Evidence needed for the productivity benefits of workplace safety

One of the arguments that occupational health and safety (OHS) consultants use to convince employers of the importance of workplace safety is that good safety management will increase productivity through the reduction of disruptive incidents.  But there are various types of productivity. Multi-factorial productivity (what business lobbyists usually talk about) is declining in Australia BUT labour productivity has been steadily increasing for years, until only recently.

Crikey newsletter keeps pointing out this reality to its readers because the official data is being ignored by many business commentators and advocates who continue to claim that (labour) productivity is declining or in crisis.  The discussion usually revolves around company tax rates but it is an important differentiation for OHS professionals and safety advocates.

It seems that workers and companies have taken heed of the urging to work smarter and not harder but how does OHS fit with all of this? It is difficult to know because any correlation between OHS data and labour productivity has not yet been made.  (Partly this is because OHS data continues to be based on workers’ compensation claims rather than incident data and associated costs; I’ve banged on about that enough). It may be that good safety management = less incidents = greater productivity = greater profits but the evidence for that flow does not seem to exist outside of anecdotes or vague economic logic.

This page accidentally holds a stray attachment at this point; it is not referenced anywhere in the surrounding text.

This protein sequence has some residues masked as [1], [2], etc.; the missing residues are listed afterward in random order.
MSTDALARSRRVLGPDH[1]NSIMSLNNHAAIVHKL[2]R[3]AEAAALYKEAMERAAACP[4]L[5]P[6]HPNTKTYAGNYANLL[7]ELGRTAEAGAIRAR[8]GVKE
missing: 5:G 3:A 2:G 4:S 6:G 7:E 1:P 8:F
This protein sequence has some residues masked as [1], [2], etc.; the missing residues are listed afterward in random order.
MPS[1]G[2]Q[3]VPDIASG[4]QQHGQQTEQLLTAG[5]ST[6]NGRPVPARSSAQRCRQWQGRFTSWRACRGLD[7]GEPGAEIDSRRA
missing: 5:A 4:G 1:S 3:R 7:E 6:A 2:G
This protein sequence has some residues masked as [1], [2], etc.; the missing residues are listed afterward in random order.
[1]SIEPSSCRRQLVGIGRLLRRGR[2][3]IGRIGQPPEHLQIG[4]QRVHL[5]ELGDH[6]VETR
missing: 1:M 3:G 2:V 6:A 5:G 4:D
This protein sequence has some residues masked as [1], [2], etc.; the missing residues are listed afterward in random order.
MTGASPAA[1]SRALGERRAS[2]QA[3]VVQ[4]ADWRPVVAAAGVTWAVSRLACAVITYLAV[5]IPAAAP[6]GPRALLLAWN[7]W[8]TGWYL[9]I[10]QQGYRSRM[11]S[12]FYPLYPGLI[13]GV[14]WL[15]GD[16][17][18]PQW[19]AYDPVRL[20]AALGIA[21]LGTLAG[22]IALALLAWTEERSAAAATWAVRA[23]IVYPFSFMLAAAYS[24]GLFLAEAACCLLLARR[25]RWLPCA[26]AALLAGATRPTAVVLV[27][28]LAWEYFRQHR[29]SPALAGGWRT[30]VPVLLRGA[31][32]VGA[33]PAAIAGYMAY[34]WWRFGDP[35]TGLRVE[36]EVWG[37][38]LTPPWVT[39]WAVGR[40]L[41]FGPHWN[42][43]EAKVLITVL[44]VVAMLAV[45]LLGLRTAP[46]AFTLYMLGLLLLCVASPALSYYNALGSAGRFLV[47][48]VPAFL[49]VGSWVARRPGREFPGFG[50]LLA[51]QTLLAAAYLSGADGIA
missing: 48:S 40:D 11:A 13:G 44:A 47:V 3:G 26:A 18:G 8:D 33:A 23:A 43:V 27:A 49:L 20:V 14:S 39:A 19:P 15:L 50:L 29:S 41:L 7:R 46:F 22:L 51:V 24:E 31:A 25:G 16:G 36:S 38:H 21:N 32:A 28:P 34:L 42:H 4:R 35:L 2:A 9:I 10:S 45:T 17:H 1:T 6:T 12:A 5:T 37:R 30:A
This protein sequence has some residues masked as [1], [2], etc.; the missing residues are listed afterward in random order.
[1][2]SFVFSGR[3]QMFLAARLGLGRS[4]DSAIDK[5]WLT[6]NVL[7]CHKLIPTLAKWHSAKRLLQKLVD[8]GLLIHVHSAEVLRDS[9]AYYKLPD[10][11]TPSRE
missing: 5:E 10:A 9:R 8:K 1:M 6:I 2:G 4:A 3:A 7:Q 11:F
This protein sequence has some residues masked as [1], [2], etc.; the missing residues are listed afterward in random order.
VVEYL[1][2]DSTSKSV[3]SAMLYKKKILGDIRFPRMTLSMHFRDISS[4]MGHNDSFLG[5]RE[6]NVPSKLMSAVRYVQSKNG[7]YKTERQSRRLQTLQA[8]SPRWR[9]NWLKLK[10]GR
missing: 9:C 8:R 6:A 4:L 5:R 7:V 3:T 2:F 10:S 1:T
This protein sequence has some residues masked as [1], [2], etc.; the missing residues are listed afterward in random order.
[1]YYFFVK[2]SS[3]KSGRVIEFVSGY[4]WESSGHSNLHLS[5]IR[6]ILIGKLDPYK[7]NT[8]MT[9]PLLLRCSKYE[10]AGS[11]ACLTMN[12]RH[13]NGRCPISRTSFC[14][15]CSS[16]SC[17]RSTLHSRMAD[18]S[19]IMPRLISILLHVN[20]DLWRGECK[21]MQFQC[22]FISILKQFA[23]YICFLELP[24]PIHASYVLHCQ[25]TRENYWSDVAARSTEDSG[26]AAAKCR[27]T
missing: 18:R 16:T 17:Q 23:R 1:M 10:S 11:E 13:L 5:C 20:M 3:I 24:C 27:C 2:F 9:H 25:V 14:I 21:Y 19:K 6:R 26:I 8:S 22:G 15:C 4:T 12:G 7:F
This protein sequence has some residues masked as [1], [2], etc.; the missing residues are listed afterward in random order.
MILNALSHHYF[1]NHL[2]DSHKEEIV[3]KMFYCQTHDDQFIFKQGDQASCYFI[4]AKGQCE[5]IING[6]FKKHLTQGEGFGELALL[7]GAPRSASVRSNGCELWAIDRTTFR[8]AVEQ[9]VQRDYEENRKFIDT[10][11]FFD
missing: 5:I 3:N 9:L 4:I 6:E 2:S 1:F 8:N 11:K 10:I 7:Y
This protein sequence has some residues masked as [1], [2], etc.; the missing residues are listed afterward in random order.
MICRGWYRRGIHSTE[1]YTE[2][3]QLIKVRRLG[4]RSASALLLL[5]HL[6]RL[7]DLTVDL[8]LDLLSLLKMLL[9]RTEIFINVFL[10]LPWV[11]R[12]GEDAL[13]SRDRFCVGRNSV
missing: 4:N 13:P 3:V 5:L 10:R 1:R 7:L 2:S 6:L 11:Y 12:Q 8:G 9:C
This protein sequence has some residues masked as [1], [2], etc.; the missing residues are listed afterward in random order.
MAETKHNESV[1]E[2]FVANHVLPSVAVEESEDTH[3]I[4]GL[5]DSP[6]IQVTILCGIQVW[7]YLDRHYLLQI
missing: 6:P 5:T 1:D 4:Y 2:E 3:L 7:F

And it is evidence that the OHS profession is going to need if it is to continue using the productivity/safety/disruption argument in a very crowded and competitive market of business consultants.

Kevin Jones

Health program impact on corporate share price is overstated

cover of Tracking_the_Market_Performance_of_Companies_That.2An article from the January 2016 edition of the Journal of Occupational & Environmental Medicine (JOEM) has been gaining some attention through social media networks.  The article, Tracking the Market Performance of Companies That Integrate a Culture of Health and Safety: An Assessment of Corporate Health Achievement Award Applicants, is being interpreted as evidence that health and safety programs lead to “superior market performance”.  Yes and No, but mostly No. Continue reading “Health program impact on corporate share price is overstated”